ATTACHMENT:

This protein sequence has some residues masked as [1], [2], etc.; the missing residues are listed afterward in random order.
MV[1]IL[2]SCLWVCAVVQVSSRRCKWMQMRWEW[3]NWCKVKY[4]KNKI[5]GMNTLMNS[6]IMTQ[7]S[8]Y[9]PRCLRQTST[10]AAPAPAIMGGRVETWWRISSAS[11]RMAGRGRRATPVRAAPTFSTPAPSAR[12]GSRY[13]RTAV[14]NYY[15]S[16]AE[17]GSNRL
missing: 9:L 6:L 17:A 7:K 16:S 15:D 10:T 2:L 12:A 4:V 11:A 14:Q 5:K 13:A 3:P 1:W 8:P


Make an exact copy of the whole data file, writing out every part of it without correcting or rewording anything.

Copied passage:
This protein sequence has some residues masked as [1], [2], etc.; the missing residues are listed afterward in random order.
MV[1]IL[2]SCLWVCAVVQVSSRRCKWMQMRWEW[3]NWCKVKY[4]KNKI[5]GMNTLMNS[6]IMTQ[7]S[8]Y[9]PRCLRQTST[10]AAPAPAIMGGRVETWWRISSAS[11]RMAGRGRRATPVRAAPTFSTPAPSAR[12]GSRY[13]RTAV[14]NYY[15]S[16]AE[17]GSNRL
missing: 9:L 6:L 17:A 7:K 16:S 15:D 10:T 2:L 12:A 4:V 11:A 14:Q 5:K 13:A 3:P 1:W 8:P